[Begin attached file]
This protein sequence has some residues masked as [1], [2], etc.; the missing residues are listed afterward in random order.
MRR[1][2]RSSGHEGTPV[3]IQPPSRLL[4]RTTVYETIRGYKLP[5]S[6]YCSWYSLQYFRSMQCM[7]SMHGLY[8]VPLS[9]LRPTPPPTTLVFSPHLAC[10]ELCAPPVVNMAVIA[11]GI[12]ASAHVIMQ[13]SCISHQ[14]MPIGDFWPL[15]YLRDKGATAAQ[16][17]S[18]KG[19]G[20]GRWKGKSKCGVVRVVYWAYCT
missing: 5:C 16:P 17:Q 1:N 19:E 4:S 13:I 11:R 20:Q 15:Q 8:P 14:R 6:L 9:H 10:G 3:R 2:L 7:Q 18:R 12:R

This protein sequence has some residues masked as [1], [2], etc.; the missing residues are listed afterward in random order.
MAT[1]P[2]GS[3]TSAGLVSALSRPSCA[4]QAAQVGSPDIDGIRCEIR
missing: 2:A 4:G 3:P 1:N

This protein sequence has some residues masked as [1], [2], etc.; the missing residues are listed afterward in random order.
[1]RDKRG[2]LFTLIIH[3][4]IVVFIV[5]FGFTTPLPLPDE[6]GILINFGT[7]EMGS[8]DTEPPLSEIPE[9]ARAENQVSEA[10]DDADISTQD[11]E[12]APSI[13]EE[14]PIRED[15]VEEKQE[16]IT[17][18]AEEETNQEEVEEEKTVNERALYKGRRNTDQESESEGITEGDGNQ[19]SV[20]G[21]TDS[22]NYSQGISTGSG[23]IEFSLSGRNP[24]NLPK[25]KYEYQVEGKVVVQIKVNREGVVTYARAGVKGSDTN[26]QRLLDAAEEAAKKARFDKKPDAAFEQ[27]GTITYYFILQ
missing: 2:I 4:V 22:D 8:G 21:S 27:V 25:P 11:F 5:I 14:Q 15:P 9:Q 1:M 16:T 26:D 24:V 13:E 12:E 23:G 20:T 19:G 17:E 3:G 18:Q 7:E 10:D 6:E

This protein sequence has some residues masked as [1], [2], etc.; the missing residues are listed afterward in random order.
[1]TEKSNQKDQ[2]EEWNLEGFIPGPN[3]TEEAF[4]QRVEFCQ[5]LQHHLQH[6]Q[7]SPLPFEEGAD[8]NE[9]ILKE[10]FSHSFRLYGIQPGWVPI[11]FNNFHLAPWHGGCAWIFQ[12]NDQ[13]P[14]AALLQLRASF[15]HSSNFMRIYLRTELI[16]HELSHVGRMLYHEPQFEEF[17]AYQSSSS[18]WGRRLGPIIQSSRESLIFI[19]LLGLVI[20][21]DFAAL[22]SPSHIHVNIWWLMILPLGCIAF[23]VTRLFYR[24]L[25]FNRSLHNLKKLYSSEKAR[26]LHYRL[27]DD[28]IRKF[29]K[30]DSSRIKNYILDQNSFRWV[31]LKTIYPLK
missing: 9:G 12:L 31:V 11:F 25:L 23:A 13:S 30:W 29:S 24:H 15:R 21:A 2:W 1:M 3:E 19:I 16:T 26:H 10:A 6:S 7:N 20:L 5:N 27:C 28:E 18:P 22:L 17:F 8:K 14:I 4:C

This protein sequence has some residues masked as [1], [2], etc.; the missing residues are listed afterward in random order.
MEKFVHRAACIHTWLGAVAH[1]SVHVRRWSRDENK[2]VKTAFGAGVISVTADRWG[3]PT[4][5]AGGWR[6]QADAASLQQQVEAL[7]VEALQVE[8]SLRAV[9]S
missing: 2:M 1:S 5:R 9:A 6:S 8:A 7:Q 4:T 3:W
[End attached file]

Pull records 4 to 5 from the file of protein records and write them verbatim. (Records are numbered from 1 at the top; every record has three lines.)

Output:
This protein sequence has some residues masked as [1], [2], etc.; the missing residues are listed afterward in random order.
[1]TEKSNQKDQ[2]EEWNLEGFIPGPN[3]TEEAF[4]QRVEFCQ[5]LQHHLQH[6]Q[7]SPLPFEEGAD[8]NE[9]ILKE[10]FSHSFRLYGIQPGWVPI[11]FNNFHLAPWHGGCAWIFQ[12]NDQ[13]P[14]AALLQLRASF[15]HSSNFMRIYLRTELI[16]HELSHVGRMLYHEPQFEEF[17]AYQSSSS[18]WGRRLGPIIQSSRESLIFI[19]LLGLVI[20][21]DFAAL[22]SPSHIHVNIWWLMILPLGCIAF[23]VTRLFYR[24]L[25]FNRSLHNLKKLYSSEKAR[26]LHYRL[27]DD[28]IRKF[29]K[30]DSSRIKNYILDQNSFRWV[31]LKTIYPLK
missing: 9:G 12:L 31:V 11:F 25:L 23:A 13:S 30:W 29:S 24:H 15:R 21:A 2:W 1:M 3:E 19:I 16:T 26:H 10:A 6:S 7:N 20:L 5:N 27:C 28:E 18:P 22:L 17:F 8:K 14:I 4:C

This protein sequence has some residues masked as [1], [2], etc.; the missing residues are listed afterward in random order.
MEKFVHRAACIHTWLGAVAH[1]SVHVRRWSRDENK[2]VKTAFGAGVISVTADRWG[3]PT[4][5]AGGWR[6]QADAASLQQQVEAL[7]VEALQVE[8]SLRAV[9]S
missing: 2:M 1:S 5:R 9:A 6:S 8:A 7:Q 4:T 3:W